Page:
|Bitter Creek National Wildlife Refuge|
IUCN category IV (habitat/species management area)
|Location||Kern County, California, United States|
|Nearest city||Maricopa, California|
|Area||14,097 acres (57.05 km2)|
|Elevation||1,600 to 4,680 feet (490 to 1,430 m)|
|Governing body||U.S. Fish and Wildlife Service|
|Website||Bitter Creek National Wildlife Refuge|
The Bitter Creek National Wildlife Refuge is located in the foothills of the southwestern San Joaquin Valley in Kern County, California. The refuge is one of four units of the Hopper Mountain National Wildlife Refuge Complex for California condors.
Elevations on the Refuge range from 1,600 to 4,680 feet (490 to 1,430 m). Purchased to protect dwindling California condor foraging and roosting habitat in 1985, the 14,097-acre (57.05 km2) refuge is the site where the last wild female condor was trapped in 1986.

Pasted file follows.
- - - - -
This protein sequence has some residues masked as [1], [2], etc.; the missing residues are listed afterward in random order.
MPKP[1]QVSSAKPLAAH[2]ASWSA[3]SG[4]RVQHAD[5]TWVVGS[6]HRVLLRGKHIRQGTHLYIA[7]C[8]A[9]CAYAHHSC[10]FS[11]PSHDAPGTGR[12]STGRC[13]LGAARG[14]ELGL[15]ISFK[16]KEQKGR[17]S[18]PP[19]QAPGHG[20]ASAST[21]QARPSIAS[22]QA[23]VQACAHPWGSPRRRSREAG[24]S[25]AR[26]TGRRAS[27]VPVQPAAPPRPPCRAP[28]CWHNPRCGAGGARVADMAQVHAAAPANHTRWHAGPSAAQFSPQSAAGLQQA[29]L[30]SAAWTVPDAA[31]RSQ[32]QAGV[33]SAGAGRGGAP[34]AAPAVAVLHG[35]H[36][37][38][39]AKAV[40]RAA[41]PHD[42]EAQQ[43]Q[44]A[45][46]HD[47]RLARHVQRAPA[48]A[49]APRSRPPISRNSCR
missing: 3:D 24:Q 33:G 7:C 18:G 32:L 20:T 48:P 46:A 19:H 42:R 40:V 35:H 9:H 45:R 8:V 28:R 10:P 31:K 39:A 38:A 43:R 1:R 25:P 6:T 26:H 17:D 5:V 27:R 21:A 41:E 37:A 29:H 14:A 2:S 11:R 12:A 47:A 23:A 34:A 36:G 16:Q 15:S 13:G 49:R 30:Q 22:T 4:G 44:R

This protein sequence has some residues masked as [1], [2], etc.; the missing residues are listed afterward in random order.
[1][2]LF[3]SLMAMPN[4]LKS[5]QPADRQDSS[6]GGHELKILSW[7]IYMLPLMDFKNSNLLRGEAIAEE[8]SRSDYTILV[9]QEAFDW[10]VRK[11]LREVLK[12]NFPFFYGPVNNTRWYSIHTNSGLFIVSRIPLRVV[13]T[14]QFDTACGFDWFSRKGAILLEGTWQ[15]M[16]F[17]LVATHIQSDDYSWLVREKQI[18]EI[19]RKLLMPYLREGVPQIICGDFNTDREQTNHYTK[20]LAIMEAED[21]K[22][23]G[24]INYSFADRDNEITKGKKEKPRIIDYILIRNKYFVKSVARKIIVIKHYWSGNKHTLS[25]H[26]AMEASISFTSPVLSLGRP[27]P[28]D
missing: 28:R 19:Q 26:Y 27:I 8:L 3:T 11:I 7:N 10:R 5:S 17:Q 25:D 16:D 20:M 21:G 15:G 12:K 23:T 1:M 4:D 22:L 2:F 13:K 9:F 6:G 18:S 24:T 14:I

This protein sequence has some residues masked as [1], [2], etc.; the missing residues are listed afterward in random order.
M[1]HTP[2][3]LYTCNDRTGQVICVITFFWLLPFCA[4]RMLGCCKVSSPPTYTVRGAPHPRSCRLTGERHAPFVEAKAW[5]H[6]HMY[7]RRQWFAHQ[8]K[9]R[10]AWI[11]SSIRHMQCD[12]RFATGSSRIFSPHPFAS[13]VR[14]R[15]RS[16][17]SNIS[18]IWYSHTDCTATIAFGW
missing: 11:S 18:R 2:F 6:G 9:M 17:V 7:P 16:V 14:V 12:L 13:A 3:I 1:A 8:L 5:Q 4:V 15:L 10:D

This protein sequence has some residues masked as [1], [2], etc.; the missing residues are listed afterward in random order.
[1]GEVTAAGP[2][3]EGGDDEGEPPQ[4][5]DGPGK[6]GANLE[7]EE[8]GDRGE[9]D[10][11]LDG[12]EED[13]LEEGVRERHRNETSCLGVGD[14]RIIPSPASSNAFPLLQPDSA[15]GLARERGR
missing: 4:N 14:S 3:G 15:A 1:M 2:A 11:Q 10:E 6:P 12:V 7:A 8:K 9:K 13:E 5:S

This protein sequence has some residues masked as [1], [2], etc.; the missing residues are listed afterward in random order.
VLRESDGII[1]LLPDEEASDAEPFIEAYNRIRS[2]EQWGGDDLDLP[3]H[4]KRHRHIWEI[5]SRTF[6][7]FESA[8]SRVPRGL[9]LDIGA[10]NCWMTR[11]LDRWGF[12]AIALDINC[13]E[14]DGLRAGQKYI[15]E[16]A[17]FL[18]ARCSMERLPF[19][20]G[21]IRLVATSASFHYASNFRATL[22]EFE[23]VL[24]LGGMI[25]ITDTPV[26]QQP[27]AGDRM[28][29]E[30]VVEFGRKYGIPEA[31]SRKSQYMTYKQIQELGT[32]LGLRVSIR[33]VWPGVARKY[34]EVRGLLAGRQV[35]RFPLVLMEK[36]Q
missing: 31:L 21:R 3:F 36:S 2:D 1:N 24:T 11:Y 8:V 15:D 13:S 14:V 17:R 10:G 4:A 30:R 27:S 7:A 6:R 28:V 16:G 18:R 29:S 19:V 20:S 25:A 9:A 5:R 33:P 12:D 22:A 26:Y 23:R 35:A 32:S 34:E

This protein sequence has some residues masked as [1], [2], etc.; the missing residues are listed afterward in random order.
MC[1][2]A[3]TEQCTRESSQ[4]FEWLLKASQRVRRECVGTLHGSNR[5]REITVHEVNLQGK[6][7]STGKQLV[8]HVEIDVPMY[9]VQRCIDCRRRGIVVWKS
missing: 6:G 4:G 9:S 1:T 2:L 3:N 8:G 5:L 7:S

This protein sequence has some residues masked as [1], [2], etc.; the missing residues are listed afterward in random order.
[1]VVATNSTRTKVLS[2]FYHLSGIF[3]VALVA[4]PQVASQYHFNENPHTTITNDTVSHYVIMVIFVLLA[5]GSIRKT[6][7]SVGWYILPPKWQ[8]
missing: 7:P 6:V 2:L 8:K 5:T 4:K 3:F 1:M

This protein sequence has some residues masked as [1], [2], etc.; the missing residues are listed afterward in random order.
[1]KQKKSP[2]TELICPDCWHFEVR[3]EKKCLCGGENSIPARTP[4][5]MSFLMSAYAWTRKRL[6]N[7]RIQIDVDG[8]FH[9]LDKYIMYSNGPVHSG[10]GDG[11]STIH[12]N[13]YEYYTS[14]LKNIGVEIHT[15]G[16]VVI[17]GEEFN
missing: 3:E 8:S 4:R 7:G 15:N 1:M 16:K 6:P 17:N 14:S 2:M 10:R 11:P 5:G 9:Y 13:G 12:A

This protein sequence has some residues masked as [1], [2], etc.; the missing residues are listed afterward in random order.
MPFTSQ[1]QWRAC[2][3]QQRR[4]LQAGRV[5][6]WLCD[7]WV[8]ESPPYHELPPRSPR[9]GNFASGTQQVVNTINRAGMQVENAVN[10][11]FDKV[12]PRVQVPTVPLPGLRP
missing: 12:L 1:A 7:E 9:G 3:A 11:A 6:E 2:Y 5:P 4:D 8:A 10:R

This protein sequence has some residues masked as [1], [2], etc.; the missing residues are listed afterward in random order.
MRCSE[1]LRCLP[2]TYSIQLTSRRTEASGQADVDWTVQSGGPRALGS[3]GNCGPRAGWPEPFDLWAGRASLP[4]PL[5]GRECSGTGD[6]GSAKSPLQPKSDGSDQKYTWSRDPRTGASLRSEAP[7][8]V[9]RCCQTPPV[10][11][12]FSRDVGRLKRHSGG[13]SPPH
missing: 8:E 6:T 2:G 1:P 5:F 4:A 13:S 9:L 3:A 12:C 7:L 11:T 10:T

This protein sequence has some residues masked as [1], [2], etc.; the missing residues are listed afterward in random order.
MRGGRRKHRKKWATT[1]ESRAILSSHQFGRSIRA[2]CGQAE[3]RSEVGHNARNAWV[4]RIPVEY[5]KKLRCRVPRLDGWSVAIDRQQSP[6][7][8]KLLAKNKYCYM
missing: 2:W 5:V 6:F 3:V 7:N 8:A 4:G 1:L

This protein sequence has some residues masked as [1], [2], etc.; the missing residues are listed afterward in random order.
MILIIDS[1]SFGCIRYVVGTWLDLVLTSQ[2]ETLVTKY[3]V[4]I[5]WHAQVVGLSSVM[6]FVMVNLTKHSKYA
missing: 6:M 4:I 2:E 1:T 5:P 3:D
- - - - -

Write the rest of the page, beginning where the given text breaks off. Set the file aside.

Today, the reintroduced condors feed and roost on the refuge. The refuge is an integral part of the Service's condor monitoring activities. The most notable physical features of the refuge are the San Andreas Fault, which bisects the refuge, and the dramatic Bitter Creek Canyon.
As of July 2014, there is a total population of 437 condors living in sites in California, Baja California and Arizona.This includes a wild population of 232 and a captive population of 205. 68 free-flying Condors are managed by the US Fish & Wildlife Service in Southern California.
In addition to the California condor, the Bitter Creek Refuge provides grassland, oak woodland, chaparral, pinion pine/juniper/oak woodland, and riparian and wetland habitat for federally listed endangered San Joaquin kit fox, blunt-nosed leopard lizard, giant kangaroo rat, and species of Federal concern such as the western spadefoot toad, the western horned lizard and the tri-colored blackbird.
Other terrestrial species on the refuge include coyote, bobcat, mountain lion, mule deer, pronghorn, tule elk, and western rattlesnake. A total of 119 bird species have been recorded on the refuge including 90 migratory species.
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This article incorporates public domain material from websites or documents ofthe United States Fish and Wildlife Service .
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